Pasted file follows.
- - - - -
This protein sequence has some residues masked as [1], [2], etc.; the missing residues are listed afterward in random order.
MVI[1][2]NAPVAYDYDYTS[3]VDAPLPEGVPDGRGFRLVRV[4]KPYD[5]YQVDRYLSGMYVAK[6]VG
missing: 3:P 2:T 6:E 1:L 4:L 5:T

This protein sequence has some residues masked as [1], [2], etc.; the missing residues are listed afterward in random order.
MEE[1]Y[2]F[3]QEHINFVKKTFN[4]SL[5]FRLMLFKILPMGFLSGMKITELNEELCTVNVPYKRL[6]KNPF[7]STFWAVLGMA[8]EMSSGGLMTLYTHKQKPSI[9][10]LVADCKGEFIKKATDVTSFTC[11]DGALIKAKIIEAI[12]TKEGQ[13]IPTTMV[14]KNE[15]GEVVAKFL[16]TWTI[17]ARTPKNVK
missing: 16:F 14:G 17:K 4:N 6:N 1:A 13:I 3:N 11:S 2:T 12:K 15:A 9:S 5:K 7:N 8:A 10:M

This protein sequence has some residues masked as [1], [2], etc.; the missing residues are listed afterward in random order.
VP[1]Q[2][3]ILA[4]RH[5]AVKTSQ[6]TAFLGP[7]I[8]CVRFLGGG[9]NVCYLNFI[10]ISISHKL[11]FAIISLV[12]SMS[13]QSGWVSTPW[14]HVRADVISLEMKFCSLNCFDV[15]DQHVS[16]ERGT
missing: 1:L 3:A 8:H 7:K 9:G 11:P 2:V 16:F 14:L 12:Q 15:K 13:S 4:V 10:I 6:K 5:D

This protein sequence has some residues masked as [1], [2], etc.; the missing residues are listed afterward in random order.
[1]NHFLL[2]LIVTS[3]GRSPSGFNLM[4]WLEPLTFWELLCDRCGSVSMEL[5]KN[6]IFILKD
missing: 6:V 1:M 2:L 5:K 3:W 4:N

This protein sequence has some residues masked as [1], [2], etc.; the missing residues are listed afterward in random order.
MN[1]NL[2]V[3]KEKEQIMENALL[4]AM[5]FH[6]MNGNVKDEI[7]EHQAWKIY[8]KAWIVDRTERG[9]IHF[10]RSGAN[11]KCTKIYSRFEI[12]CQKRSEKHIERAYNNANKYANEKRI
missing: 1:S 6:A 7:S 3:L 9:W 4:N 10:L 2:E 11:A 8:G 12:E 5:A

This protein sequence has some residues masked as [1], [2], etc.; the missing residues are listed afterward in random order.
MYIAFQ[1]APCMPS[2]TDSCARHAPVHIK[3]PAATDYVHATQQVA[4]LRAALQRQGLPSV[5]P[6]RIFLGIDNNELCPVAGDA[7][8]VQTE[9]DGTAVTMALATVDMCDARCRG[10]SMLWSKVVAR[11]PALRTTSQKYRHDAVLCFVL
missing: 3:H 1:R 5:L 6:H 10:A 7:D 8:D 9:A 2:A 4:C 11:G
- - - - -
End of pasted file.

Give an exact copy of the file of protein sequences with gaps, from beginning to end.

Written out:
This protein sequence has some residues masked as [1], [2], etc.; the missing residues are listed afterward in random order.
MVI[1][2]NAPVAYDYDYTS[3]VDAPLPEGVPDGRGFRLVRV[4]KPYD[5]YQVDRYLSGMYVAK[6]VG
missing: 3:P 2:T 6:E 1:L 4:L 5:T

This protein sequence has some residues masked as [1], [2], etc.; the missing residues are listed afterward in random order.
MEE[1]Y[2]F[3]QEHINFVKKTFN[4]SL[5]FRLMLFKILPMGFLSGMKITELNEELCTVNVPYKRL[6]KNPF[7]STFWAVLGMA[8]EMSSGGLMTLYTHKQKPSI[9][10]LVADCKGEFIKKATDVTSFTC[11]DGALIKAKIIEAI[12]TKEGQ[13]IPTTMV[14]KNE[15]GEVVAKFL[16]TWTI[17]ARTPKNVK
missing: 16:F 14:G 17:K 4:N 6:N 1:A 13:I 3:N 11:S 2:T 12:K 15:A 9:S 5:K 7:N 8:A 10:M

This protein sequence has some residues masked as [1], [2], etc.; the missing residues are listed afterward in random order.
VP[1]Q[2][3]ILA[4]RH[5]AVKTSQ[6]TAFLGP[7]I[8]CVRFLGGG[9]NVCYLNFI[10]ISISHKL[11]FAIISLV[12]SMS[13]QSGWVSTPW[14]HVRADVISLEMKFCSLNCFDV[15]DQHVS[16]ERGT
missing: 1:L 3:A 8:H 7:K 9:G 11:P 2:V 16:F 14:L 12:Q 15:K 13:S 4:V 10:I 6:K 5:D

This protein sequence has some residues masked as [1], [2], etc.; the missing residues are listed afterward in random order.
[1]NHFLL[2]LIVTS[3]GRSPSGFNLM[4]WLEPLTFWELLCDRCGSVSMEL[5]KN[6]IFILKD
missing: 6:V 1:M 2:L 5:K 3:W 4:N

This protein sequence has some residues masked as [1], [2], etc.; the missing residues are listed afterward in random order.
MN[1]NL[2]V[3]KEKEQIMENALL[4]AM[5]FH[6]MNGNVKDEI[7]EHQAWKIY[8]KAWIVDRTERG[9]IHF[10]RSGAN[11]KCTKIYSRFEI[12]CQKRSEKHIERAYNNANKYANEKRI
missing: 1:S 6:A 7:S 3:L 9:W 4:N 10:L 2:E 11:A 8:G 12:E 5:A

This protein sequence has some residues masked as [1], [2], etc.; the missing residues are listed afterward in random order.
MYIAFQ[1]APCMPS[2]TDSCARHAPVHIK[3]PAATDYVHATQQVA[4]LRAALQRQGLPSV[5]P[6]RIFLGIDNNELCPVAGDA[7][8]VQTE[9]DGTAVTMALATVDMCDARCRG[10]SMLWSKVVAR[11]PALRTTSQKYRHDAVLCFVL
missing: 3:H 1:R 5:L 6:H 10:A 7:D 8:D 9:A 2:A 4:C 11:G